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The latest in global sexual and reproductive health news

What the US can learn from Ethiopia about birth control

What's more, women in Ethiopia are having fewer children (the fertility rate fell from an average of 6.5 children per woman in 2000 to 4.6 currently), maternal deaths are in decline, and more women are staying in school longer. Plus, more women are opting for long-acting reversible contraceptives (LARCs) instead of more traditional short-term methods like birth control pills or condoms.

"If you asked me 15 years ago, there were only 600 health centers and all in very urban areas, but today there are more than 3,500," said Asnake, who is the country representative for Pathfinder International in Ethiopia. "And the health extension program started as a pilot program but now reaches every rural village in the country."

Fit contraception to local needs, health workers urged

Giving women the option of using contraception tailored to their individual circumstances is vital to increasing birth control in developing countries, an event heard last week.

Conférence débat sur la problématique des grossesses non désirées chez les adolescents et jeunes en RD Congo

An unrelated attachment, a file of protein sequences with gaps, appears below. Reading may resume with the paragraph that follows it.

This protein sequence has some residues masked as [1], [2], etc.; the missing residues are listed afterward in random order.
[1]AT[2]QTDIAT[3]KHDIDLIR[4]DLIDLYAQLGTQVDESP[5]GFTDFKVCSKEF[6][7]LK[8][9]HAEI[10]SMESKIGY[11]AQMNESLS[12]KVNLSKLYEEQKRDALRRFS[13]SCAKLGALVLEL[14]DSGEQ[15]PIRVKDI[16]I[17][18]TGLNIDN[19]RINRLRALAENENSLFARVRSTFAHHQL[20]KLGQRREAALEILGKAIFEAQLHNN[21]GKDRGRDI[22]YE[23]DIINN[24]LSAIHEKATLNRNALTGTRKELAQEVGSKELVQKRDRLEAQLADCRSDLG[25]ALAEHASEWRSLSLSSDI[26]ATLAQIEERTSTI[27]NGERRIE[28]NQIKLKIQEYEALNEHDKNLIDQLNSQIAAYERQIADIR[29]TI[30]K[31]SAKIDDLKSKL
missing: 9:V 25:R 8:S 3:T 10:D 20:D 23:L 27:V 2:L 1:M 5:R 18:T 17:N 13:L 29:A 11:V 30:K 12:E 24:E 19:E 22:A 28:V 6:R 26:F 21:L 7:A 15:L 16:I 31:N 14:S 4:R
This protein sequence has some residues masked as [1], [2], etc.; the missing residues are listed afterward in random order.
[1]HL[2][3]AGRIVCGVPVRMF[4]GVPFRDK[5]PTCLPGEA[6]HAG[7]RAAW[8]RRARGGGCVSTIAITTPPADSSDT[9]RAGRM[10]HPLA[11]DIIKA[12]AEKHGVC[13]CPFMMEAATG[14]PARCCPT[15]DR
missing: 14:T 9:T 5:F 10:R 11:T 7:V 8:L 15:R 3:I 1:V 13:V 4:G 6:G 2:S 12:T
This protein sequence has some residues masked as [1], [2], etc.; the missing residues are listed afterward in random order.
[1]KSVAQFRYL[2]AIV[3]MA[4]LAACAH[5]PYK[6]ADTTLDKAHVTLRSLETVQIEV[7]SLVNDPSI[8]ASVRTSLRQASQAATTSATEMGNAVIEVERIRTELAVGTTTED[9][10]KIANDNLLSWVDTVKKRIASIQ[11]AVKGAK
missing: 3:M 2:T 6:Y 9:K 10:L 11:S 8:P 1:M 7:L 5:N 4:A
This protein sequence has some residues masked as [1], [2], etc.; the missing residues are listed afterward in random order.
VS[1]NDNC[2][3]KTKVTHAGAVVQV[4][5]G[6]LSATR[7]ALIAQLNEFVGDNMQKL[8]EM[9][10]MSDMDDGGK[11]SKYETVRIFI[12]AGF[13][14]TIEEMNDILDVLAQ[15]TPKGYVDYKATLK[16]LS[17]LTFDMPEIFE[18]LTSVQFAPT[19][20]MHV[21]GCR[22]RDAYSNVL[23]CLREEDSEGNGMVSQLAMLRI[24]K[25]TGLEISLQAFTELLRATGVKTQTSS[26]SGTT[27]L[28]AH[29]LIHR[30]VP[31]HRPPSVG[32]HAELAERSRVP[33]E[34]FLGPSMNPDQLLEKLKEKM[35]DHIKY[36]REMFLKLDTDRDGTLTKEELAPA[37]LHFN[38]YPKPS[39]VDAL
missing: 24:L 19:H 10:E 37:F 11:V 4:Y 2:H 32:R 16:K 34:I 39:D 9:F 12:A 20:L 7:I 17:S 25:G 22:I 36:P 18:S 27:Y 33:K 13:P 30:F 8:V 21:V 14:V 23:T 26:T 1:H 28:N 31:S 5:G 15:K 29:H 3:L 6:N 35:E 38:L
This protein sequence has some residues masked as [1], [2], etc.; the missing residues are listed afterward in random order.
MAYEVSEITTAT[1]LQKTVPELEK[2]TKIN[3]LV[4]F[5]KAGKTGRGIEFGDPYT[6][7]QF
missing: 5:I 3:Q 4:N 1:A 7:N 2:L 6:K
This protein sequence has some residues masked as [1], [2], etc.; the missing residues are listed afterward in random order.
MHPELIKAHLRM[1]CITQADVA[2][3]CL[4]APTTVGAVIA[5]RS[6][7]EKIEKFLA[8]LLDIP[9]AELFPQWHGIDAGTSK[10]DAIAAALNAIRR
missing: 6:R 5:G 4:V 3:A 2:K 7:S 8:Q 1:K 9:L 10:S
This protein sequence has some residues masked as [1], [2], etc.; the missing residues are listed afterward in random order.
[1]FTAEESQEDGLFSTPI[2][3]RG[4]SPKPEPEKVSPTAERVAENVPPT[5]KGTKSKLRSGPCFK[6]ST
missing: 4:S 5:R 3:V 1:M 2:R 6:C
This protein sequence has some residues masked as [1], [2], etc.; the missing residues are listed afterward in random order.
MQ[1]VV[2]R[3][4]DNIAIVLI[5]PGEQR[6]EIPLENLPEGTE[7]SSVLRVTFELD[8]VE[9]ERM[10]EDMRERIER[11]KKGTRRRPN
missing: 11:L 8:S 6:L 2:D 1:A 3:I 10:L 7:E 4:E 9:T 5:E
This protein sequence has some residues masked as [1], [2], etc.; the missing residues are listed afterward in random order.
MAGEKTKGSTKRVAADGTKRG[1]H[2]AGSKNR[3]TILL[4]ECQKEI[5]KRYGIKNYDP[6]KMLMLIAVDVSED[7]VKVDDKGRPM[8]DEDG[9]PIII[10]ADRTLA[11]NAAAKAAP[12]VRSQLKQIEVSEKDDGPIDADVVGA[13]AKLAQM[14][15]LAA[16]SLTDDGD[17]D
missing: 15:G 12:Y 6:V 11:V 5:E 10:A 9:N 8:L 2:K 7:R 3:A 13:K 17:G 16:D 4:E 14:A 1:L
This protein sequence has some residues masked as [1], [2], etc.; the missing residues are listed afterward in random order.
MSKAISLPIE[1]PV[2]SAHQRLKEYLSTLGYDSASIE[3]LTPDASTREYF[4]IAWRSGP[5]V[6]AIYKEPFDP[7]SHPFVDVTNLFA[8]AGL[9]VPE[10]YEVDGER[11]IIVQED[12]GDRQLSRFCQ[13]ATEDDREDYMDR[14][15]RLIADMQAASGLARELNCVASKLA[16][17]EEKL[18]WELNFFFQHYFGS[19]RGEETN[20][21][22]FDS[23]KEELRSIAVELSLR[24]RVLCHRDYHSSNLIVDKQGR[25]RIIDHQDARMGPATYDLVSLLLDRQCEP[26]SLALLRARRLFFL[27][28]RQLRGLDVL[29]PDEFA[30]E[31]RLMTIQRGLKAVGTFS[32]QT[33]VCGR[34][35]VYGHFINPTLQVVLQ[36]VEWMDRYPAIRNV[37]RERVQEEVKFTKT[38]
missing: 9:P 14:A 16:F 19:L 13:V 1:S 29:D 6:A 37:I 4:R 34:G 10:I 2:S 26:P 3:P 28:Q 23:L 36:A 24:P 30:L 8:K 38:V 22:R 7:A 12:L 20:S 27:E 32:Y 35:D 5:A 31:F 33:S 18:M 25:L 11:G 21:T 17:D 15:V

A l’occasion de la journée internationale pour la dépénalisation de l’avortement célébré chaque 28 septembre, le Programme National de Santé de l’Adolescent en collaboration avec Pathfinder, a organisé le jeudi 01 octobre dernier dans la salle de paroisse « sacré cœur » de Gombe, à Kinshasa, une journée de réflexion sur les grossesses non désirés chez les adolescents et les jeunes en RDC.

Pathfinder International Celebrates New Commitments to Family Planning

Photo of family planning services in Burundi
At this week's International Conference on Family Planning, the global health community celebrates progress toward the FP2020 commitments made at the London Summit on Family Planning and the announcement of five new national family planning commitments.

Linking Conservation And Development To Save Africa’s Largest Lake

In Western Tanzania, Pathfinder and the Nature Conservancy have teamed up to tackle issues in health and environment simultaneously with a project that recognizes the unique relationship of a population and their ecosystem.

This year, the Nature Conservancy is working with Pathfinder International in Western Tanzania to prove that protecting the health of individuals and their natural resources (food, water, soil) will improve their livelihoods significantly as opposed to only treating one issue.

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